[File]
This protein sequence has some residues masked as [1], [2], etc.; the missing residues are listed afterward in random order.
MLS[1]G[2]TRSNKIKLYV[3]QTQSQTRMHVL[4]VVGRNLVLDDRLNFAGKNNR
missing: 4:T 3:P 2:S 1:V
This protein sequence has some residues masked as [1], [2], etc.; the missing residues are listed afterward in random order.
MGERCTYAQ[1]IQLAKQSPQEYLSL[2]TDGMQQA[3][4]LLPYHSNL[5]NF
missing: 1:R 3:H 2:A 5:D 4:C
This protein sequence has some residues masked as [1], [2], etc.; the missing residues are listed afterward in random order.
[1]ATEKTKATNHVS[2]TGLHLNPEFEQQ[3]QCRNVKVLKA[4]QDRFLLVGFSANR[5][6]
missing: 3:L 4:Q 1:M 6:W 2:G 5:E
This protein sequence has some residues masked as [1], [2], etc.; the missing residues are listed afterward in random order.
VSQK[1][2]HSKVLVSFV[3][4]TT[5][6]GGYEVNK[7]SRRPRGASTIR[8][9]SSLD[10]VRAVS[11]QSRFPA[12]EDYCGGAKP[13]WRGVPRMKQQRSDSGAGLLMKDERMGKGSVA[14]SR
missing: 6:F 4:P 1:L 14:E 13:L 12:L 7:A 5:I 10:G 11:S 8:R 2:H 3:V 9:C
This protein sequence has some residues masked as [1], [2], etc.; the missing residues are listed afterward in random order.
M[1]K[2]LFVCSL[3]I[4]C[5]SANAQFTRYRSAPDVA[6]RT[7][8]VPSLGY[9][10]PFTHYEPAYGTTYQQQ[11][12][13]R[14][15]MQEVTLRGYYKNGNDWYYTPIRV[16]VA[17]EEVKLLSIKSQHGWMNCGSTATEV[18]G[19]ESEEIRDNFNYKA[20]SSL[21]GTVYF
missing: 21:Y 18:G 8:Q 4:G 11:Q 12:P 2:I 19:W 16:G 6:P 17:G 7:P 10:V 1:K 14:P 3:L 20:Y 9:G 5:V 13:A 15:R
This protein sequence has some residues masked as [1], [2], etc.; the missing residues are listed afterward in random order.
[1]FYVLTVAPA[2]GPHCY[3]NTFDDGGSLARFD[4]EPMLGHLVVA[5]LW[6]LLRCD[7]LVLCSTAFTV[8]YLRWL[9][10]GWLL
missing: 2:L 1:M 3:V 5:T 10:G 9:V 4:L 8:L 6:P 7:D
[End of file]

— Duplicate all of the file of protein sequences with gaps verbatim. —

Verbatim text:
This protein sequence has some residues masked as [1], [2], etc.; the missing residues are listed afterward in random order.
MLS[1]G[2]TRSNKIKLYV[3]QTQSQTRMHVL[4]VVGRNLVLDDRLNFAGKNNR
missing: 4:T 3:P 2:S 1:V
This protein sequence has some residues masked as [1], [2], etc.; the missing residues are listed afterward in random order.
MGERCTYAQ[1]IQLAKQSPQEYLSL[2]TDGMQQA[3][4]LLPYHSNL[5]NF
missing: 1:R 3:H 2:A 5:D 4:C
This protein sequence has some residues masked as [1], [2], etc.; the missing residues are listed afterward in random order.
[1]ATEKTKATNHVS[2]TGLHLNPEFEQQ[3]QCRNVKVLKA[4]QDRFLLVGFSANR[5][6]
missing: 3:L 4:Q 1:M 6:W 2:G 5:E
This protein sequence has some residues masked as [1], [2], etc.; the missing residues are listed afterward in random order.
VSQK[1][2]HSKVLVSFV[3][4]TT[5][6]GGYEVNK[7]SRRPRGASTIR[8][9]SSLD[10]VRAVS[11]QSRFPA[12]EDYCGGAKP[13]WRGVPRMKQQRSDSGAGLLMKDERMGKGSVA[14]SR
missing: 6:F 4:P 1:L 14:E 13:L 12:L 7:A 5:I 10:G 11:S 8:R 2:H 3:V 9:C
This protein sequence has some residues masked as [1], [2], etc.; the missing residues are listed afterward in random order.
M[1]K[2]LFVCSL[3]I[4]C[5]SANAQFTRYRSAPDVA[6]RT[7][8]VPSLGY[9][10]PFTHYEPAYGTTYQQQ[11][12][13]R[14][15]MQEVTLRGYYKNGNDWYYTPIRV[16]VA[17]EEVKLLSIKSQHGWMNCGSTATEV[18]G[19]ESEEIRDNFNYKA[20]SSL[21]GTVYF
missing: 21:Y 18:G 8:Q 4:G 11:Q 12:P 2:I 19:W 16:G 6:P 17:G 7:P 10:V 1:K 14:P 3:L 20:Y 9:G 5:V 13:A 15:R
This protein sequence has some residues masked as [1], [2], etc.; the missing residues are listed afterward in random order.
[1]FYVLTVAPA[2]GPHCY[3]NTFDDGGSLARFD[4]EPMLGHLVVA[5]LW[6]LLRCD[7]LVLCSTAFTV[8]YLRWL[9][10]GWLL
missing: 2:L 1:M 3:V 5:T 10:G 9:V 4:L 8:L 6:P 7:D